Thursday, May 18, 2006

The whys and wherefores of blogging

Publishers Lunch informed me that the Arts Journal was acting as host to a blog 'in which a variety of traditional and nontraditional arts critics are debating the role and influence of critics in the web-driven world of infinite voices, ratings and tags.' This as a prelude to the Book Expo America (BEA), which is the US equivalent (roughly) of the Frankfurt or London book fairs and which runs, with some overlap, from 19-21 May.

One post on the Arts Journal blog which caught my eye deals with the question of why people bother to create blogs anyway. And it asks a question which, for many bloggers, is a key one: how can you make any money out of the damn thing?

Well, admittedly it's very difficult, and I for one have never made a penny out of mine -- not directly, anyway, and I can't say that I've noticed a dramatic effect on the sales of my various books. However, in my case, I am not too fussed about the money because I am retired.

So, if I'm not doing it for the money, why am I doing it? And I don't mind admitting that it's only recently that I figured it out. The answer is, it's a continuation of a lifetime preoccupation, namely education. And it combines very neatly with another lifetime occupation, namely writing.

Almost my entire working life was spent in education, either as a teacher or an administrator. So I was, in various capacities, an educator. I was also, at one point, an educationist, in the sense that I made a formal study of education, including a PhD. And I even wrote a book about education.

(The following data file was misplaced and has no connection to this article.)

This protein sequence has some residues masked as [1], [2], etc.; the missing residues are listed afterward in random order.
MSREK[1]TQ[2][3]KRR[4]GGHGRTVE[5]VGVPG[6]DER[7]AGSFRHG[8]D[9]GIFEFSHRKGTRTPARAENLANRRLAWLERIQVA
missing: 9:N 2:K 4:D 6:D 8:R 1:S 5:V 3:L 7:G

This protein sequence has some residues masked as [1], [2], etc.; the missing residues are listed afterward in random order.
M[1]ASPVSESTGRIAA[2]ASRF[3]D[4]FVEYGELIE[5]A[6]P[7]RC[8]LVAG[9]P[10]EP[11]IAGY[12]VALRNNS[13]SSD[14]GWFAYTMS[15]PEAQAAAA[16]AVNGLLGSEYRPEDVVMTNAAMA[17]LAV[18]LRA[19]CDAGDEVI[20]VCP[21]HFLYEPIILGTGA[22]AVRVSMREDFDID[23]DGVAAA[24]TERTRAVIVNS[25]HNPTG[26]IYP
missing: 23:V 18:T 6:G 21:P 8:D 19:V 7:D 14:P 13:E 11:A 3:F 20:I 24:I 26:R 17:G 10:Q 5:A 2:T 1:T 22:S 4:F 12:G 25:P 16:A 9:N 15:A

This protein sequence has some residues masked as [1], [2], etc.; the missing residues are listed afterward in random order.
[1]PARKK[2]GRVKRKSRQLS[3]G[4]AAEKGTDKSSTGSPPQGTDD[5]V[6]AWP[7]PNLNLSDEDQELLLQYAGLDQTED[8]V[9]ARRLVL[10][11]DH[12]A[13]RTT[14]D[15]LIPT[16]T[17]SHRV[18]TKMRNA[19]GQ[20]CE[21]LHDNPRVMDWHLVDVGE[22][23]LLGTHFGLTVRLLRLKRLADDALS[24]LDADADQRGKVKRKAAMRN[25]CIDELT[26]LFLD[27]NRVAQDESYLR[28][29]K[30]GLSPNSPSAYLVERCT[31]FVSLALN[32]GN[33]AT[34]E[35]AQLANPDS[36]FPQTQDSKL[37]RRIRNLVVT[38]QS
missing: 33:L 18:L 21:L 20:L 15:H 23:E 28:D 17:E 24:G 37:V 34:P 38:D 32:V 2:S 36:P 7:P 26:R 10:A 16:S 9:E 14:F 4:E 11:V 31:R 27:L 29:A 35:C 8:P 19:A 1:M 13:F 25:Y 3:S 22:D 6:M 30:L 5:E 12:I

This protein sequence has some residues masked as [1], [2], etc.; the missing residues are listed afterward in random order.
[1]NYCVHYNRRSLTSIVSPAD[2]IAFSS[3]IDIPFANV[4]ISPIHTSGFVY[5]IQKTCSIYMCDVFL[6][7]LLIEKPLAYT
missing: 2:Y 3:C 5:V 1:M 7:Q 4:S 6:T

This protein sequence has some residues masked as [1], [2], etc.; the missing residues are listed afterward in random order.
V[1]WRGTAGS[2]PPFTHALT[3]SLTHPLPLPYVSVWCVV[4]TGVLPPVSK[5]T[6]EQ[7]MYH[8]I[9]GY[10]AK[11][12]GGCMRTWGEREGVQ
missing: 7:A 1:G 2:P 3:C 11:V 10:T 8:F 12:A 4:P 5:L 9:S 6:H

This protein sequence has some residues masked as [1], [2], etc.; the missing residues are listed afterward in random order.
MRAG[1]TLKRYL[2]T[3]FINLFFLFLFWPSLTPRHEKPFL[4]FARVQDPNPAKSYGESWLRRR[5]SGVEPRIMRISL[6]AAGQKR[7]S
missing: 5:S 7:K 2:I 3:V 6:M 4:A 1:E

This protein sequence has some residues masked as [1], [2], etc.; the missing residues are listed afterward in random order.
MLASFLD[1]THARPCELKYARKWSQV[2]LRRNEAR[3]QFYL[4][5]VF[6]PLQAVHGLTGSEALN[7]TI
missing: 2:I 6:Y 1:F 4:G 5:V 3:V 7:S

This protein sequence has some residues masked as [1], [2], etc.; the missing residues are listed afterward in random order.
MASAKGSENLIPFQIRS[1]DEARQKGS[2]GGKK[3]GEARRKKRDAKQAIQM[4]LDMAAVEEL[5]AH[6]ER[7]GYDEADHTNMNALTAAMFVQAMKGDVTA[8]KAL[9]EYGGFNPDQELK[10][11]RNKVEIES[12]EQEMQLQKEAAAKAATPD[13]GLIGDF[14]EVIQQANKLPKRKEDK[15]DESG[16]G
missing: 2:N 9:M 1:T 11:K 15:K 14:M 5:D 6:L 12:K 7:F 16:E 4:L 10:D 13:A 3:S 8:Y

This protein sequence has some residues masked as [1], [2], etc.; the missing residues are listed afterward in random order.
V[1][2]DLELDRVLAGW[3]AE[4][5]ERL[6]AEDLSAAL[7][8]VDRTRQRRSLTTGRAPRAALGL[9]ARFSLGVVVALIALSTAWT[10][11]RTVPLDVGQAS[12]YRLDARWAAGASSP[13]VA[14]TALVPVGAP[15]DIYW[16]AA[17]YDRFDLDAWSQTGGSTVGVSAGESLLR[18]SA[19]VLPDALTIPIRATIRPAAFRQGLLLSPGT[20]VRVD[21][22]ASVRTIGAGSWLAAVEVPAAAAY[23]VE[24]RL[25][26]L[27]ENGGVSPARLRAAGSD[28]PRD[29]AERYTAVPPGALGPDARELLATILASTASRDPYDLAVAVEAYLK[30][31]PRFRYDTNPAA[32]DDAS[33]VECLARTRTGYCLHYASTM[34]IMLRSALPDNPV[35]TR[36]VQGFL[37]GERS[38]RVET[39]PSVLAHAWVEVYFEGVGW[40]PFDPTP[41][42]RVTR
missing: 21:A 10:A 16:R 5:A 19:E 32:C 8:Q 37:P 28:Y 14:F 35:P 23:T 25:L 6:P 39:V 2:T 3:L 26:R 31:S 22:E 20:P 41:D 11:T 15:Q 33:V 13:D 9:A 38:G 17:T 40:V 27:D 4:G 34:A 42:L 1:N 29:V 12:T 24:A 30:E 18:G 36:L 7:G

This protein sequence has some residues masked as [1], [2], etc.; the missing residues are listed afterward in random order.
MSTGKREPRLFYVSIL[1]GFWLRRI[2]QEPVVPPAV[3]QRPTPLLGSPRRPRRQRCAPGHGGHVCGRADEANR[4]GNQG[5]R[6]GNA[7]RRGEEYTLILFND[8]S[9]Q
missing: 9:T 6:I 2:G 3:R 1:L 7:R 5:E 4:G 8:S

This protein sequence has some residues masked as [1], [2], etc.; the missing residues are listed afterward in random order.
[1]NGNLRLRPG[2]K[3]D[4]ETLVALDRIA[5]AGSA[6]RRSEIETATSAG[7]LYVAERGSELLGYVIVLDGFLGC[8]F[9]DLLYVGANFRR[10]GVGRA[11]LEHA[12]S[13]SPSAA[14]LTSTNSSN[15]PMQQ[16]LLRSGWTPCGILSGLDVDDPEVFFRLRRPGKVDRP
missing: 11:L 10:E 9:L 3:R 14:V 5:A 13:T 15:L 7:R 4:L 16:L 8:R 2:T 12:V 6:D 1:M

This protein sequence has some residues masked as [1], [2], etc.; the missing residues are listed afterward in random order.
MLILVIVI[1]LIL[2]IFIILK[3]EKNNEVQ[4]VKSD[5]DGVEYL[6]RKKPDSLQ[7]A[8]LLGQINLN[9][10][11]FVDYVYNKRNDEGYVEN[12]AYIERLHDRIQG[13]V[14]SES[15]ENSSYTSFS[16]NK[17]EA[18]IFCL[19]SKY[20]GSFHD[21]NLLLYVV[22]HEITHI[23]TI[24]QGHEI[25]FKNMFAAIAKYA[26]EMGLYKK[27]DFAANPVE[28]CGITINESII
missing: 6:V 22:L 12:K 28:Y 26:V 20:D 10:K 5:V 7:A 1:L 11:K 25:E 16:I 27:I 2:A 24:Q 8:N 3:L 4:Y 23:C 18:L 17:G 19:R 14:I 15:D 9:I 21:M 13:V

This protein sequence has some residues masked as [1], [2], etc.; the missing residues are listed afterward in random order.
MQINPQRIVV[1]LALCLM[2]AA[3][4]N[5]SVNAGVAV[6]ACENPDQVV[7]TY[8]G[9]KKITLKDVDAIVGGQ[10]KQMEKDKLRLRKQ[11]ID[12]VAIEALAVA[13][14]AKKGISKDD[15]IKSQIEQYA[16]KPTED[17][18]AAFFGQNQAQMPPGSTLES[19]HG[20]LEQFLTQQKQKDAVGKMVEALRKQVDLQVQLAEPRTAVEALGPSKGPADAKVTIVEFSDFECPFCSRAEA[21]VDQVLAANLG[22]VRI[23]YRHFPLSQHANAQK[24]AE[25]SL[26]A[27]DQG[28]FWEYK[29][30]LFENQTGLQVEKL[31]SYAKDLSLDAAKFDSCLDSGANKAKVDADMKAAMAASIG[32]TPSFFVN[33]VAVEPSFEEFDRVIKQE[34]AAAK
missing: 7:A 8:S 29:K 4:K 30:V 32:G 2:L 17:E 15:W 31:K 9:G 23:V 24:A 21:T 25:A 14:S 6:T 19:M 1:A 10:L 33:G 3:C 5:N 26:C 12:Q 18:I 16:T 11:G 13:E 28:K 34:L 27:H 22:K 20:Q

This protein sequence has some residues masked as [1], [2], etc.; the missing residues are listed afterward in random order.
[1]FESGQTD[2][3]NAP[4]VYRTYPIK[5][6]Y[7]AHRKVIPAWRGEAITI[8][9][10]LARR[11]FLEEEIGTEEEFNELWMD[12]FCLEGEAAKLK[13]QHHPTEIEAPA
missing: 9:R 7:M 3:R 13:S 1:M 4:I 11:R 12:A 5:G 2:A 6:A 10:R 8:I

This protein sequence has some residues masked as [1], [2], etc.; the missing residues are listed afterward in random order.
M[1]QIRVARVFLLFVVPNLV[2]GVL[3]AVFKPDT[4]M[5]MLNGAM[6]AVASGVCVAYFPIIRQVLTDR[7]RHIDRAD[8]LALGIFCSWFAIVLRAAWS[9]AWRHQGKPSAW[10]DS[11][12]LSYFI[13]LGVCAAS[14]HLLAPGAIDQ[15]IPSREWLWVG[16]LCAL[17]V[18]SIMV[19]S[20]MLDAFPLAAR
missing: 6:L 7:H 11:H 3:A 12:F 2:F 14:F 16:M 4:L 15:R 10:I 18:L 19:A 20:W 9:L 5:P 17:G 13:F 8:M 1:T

As far I'm concerned, therefore, the blog is just a natural extension of all that. It's an attempt to pass on knowledge of various sorts: knowledge about how to do things, and how not to do things. What to expect, particularly if you're a writer, and what not to expect. Information about books which are worth reading (imho) and also those which are not worth reading.

Of course you'd probably prefer not to know that I am interested in education, since most people have an aversion to being educated, in the formal sense. But we try, my sources and I, to make it as painless as possible.


Martin said...

I blog because I enjoy writing and because it's easily the most abundant source of appreciation from my fellow man that I have access to. I'm a research scholar without a university job, subsisting on small grants and waiting for the Boomers to retire.

Nobody outside my family cares if I get out of bed in the mornings or not, but a fair number of people worldwide would notice if I quit blogging. That's worth a lot to me.

Annabooklover said...

I also thought I blogged cause I enjoy writing but now that I've read about your educational twist I must admit I have that too.
Once a teacher, always a teacher

Maxine Clarke said...

Excellent post. (They all are, but I especially like this one.) I have linked to it on Petrona.
all best wishes

Anonymous said...

I haven't been doing this long so am still trying to work out what it's all about. Your education twist as annabooklover calls it has chimed with me.

At my present position on the path I regard the blogoshpere as just another medium, but a medium where there are no impassable barriers (yet), so that anyone sho's prepared to put a bit of effort into it will get quick rewards.

Blog Bloke said...

I blog because it's my first name. And nary a day goes by that I ask myself why? And the same answer always returns: Why the he** Not?